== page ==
Nakuru city's old buildings make way for skyscrapers
By Ben Ahenda
| May 26th 2022 | 4 min read
The elevation of Nakuru into a city has birthed big development plans that have seen the emergence of modern buildings in the central business district (CBD) and its environs.
New skyscrapers are gradually eclipsing the old landmark buildings that had been the hallmark of Nakuru’s history from the 60s to the 80s.
Coming at a time when it was regarded as the cleanest town in East and Central Africa, Nakuru has several landmark buildings that have defined its territorial destiny, heritage and its centrality along the Trans African Highway as a place worth visiting.
These buildings brought fame to the city when it was still a municipality. Locals and those in the diaspora were proud to be associated with its rich history since independence.
Unfortunately, some of the old buildings are being phased out as a result of the changing national and global construction trends in new cities.
The trends have forced the city’s administration to come up with regulations for property owners to conform with the latest architectural standards, and if unable to do so, such buildings are sold out to new buyers to construct modern ones that conform with the city’s infrastructural requirements.
Some of such buildings are GateHouse and Kanu House along Mburu Gichua Road, Kenya Commercial Bank and Oyster Shell buildings on Kenyatta Avenue and the famous Coffee House building, now occupied by a bank. All of them are in good shape and have not been demolished.
Midlands Hotel, a pre-independence hotel that used to host World Rally Championships Safari Rally, has also undergone reconstruction to catch up with the fast-rising demands of the tourism industry.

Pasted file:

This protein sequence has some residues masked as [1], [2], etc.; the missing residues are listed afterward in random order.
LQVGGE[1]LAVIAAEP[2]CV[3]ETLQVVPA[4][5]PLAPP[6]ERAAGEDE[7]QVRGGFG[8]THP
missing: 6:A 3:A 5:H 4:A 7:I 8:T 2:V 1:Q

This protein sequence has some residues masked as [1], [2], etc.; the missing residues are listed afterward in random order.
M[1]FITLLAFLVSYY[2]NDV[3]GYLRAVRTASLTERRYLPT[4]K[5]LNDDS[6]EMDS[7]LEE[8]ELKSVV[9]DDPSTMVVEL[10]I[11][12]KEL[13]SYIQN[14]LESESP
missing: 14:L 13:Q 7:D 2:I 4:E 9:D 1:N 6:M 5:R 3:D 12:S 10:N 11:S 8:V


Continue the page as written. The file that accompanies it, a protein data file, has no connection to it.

The hotel, which was constructed by Lord Delamere in 1906 as a leisure joint for his overseas visitors while simultaneously acting as Nakuru Railway Station Hotel where passengers could purchase their tickets on their way to Western Kenya or Nairobi, is one of the structures still memorable.
It still looks strong in the city’s CBD. “This (Midlands Hotel) is a big heritage of the city and we are determined to make it stronger as one of the pre-independence hotels in Kenya whose trademark is unbeatable in the hospitality industry,” said Chief Executive Kiptoo Chesire.
“We put professionalism first and the face of Kenya at work.”
Recently, the hotel underwent a refurbishment to catch up with the stylish architectural designs.
Stags Head Hotel, one of the prestigious facilities in the town, was brought down in the mid-eighties and the five-star Merica Hotel was built to replace it.
Its architectural fashion has shaped the outlook of the city’s CBD.
Kenya Farmers Association (KFA) house is another old building built in 1957 that had defined the outlook of the CBD for the past six decades and its architectural designs still stand tall today.
And as Nakuru city’s development boundaries tend to expand in all directions, new high-rise modern commercial buildings are coming up in equal measure, going by the city’s standards.
Interestingly, professionals such as lawyers, engineers and architects prefer moving into modern buildings, leaving new entrants to inherit old offices whose rents are affordable.
Lawyer Beldine Obiero said when they started out, they had to go space in the old buildings, which are more affordable and accommodative.
With experience, he said, lawyers move into bigger offices with serene and quiet environments owing to the nature of their work. This is only achievable when their business equally expands.
“Bigger offices are conducive to bigger clients. An office in the CBD guarantees you lots of work from walk-in clients and big customers. They (clients) take your work seriously because of ambience and business environment,” said Mr Obiero, who had a practice in Nakuru town but has since shifted to Kisumu.
“Charges from such lawyers also differ from one person to the other.”
Some of the old buildings in the CBD that used to house cinema halls have been turned into churches as they have outlived their usefulness after the emergence of videos and YouTube channels.
De-Negotiators Enterprises Managing Director Elly Ogutu said such buildings need either to be demolished or sold to those who can develop them to the current standards.
He said the emergence of videotapes in the nineties coupled with liberalisation of the electronics sector had resulted in the production of advanced television programmes that took the public away from cinemas.
“The emergence of the videotapes and advanced television programming gave the public a chance to shift their focus to watching movies at home and rendered the cinemas obsolete,” he said.
There were three prominent cinema halls in Nakuru City, all of which have been turned into churches.
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